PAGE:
Post-transcriptional regulation of gene expression allows a cell to orchestrate rapid changes in protein levels from steady state levels of mRNA. Cells have evolved cis-regulatory elements that are used to fine-tune the control of translation. Recent evidence supports that non-canonical secondary structures, such as rG4s, contribute to this mechanism by, for example, conferring eIF4A-dependent translation initiation [7] or by impeding ribosome translocation [54]. Herein, we have revealed a particular effect of rG4s on 5′-UTR translation. Specifically, our data suggests that rG4 structures in mRNAs can alter the distribution of ribosomes on mRNAs and that rG4s mark uORFs that upon active translation thwart the translation of the downstream CDS. This model is supported by a recent report suggesting that rG4 formation within G4C2 repeats from ALS/FTD C9ORF72 transcripts promote the translation of a short ORF using a CUG start codon located upstream of the repeats [55]. Our data suggest that rG4 folding within uORFs stimulate 5′-UTR translation by pausing translating ribosomes and inducing a queue of ribosomes stretching back to the uORF start codons. The prolonged presence of ribosomes over the uORF start codon may stimulate its translation, leading to decreased translation of the downstream CDS. A similar queuing model has been recently proposed for the regulation of yeast and human ORFs by modulating the recognition of weak start codons or by accumulating paused ribosomes within CDSs [40, 56]. Helicases may resolve stalled ribosomes by unfolding rG4s, hence “eliminating traffic jams” and stimulate the translation of the downstream CDS. We further tested this model, by studying the effect of the two DEAH-box helicases, DHX36 and DHX9, on translation efficiency. Our experiments suggest that unfolding of rG4 structures within the 5′-UTR is required to favor translation at canonical start codons.

We found that rG4 structures can stimulate the translation of short open ORFs controlled by AUG, and non-AUG, codons occurring within 5′-UTRs. Whether rG4-dependent uORFs are translated into stable peptides or N-terminal extensions, they could serve an important regulatory role. This is of particular interest because of growing evidence supporting a role of 5′-UTR translation on influencing human phenotypes and diseases. Indeed, besides the well-known role of uORFs in the integrated stress response pathway [57], polymorphic uORFs have been linked to gene expression variation [58] and 5′-UTR translation to tumor initiation [59]. That DHX36 and DHX9 are overexpressed in cancer tissues supports the proposed role of RNA helicases in tumor initiation, progression and maintenance [60]. This finding also supports that DHX36 and DHX9 may have potential to be exploited as cancer drug targets. Owing to the translational control redundancy of both helicases, they may not be essential in somatic cells for survival, but could become crucial in tumors in the absence of other rG4 processing factors establishing a “non-oncogene addiction” state [61].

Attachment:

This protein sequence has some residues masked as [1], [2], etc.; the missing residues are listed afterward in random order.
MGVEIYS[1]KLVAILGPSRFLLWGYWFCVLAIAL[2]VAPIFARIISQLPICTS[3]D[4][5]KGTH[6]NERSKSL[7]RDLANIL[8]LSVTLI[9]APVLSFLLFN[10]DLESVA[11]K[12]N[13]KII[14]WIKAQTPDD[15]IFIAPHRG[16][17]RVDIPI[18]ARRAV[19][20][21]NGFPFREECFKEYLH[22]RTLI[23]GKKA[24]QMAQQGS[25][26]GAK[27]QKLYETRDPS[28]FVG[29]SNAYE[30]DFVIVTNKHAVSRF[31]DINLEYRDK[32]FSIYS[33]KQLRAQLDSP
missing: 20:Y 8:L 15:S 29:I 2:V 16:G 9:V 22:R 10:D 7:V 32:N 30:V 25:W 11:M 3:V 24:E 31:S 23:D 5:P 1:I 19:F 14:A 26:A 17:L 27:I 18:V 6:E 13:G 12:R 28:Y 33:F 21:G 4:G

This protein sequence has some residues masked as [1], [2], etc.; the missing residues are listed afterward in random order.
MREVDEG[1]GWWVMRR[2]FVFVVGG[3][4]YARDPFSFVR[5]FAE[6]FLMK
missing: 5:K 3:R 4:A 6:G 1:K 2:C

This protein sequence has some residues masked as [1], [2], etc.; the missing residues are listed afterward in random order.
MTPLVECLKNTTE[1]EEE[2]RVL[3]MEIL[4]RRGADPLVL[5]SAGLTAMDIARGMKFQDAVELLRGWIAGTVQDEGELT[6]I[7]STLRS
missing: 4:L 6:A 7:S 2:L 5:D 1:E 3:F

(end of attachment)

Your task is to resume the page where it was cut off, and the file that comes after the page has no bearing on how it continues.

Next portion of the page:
Characterizing how two rG4-unwinding helicases modulate translation efficiency also supports that the rG4 structure rather than its nucleotide sequence repress translation. It was recently proposed that rG4s, in eukaryotic cells, are globally unfolded in their steady-state and that G-rich regions might impart function through transient folding or result from the stable association of rG4-binding proteins [57]. Our data shows that depletion of rG4 processing enzymes, that bind the rG4 structural motif in a cellular environment, causes changes in mRNA translation that are associated with rG4 structures demonstrating that rG4 folding can affect PIC scanning. Our work, that infers rG4 formation from ribosome pausing events and changes in translation, demonstrate that even transient rG4 formation can profoundly impact the translational landscape of human cells. In the same work [57], the authors show that deletion of DHX36 does not allow increasing rG4 formation to a level above the limit of detection of their footprinting assay. We have shown in this work that DHX36 and DHX9 depletion can dramatically affect the translation of transcripts of biological interest highlighting the need to improve or develop methods to probe RNA structures in vivo and better understand their impact on RNA biology.

Conclusions